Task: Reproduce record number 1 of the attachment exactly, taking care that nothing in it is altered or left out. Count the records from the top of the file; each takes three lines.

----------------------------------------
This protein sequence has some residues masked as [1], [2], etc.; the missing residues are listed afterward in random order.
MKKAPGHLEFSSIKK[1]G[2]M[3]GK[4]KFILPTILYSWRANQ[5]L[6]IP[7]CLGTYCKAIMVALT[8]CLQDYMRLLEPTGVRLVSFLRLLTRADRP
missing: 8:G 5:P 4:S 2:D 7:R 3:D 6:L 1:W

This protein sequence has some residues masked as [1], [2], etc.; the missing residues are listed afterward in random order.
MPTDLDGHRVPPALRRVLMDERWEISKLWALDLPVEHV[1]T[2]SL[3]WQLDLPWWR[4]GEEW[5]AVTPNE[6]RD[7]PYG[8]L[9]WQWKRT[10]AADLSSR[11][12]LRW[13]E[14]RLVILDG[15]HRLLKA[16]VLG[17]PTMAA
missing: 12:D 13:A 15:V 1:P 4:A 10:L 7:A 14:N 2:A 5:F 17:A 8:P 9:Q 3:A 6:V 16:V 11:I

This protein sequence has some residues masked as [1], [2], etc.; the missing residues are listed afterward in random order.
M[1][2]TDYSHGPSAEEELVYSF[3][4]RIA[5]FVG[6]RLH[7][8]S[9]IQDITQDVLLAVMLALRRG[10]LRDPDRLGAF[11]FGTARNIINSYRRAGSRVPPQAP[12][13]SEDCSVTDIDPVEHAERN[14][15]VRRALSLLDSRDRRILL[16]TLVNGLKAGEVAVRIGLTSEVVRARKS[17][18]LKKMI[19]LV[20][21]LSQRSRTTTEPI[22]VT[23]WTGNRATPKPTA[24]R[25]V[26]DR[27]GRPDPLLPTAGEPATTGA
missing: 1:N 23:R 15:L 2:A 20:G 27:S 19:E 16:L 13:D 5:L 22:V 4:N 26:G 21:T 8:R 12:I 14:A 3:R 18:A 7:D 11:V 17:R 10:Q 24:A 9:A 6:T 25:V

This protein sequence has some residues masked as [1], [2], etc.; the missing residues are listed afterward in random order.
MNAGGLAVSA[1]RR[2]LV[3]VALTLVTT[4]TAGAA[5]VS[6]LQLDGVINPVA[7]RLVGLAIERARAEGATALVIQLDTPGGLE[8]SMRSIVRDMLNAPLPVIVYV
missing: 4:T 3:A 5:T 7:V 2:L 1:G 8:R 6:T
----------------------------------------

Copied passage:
This protein sequence has some residues masked as [1], [2], etc.; the missing residues are listed afterward in random order.
MKKAPGHLEFSSIKK[1]G[2]M[3]GK[4]KFILPTILYSWRANQ[5]L[6]IP[7]CLGTYCKAIMVALT[8]CLQDYMRLLEPTGVRLVSFLRLLTRADRP
missing: 8:G 5:P 4:S 2:D 7:R 3:D 6:L 1:W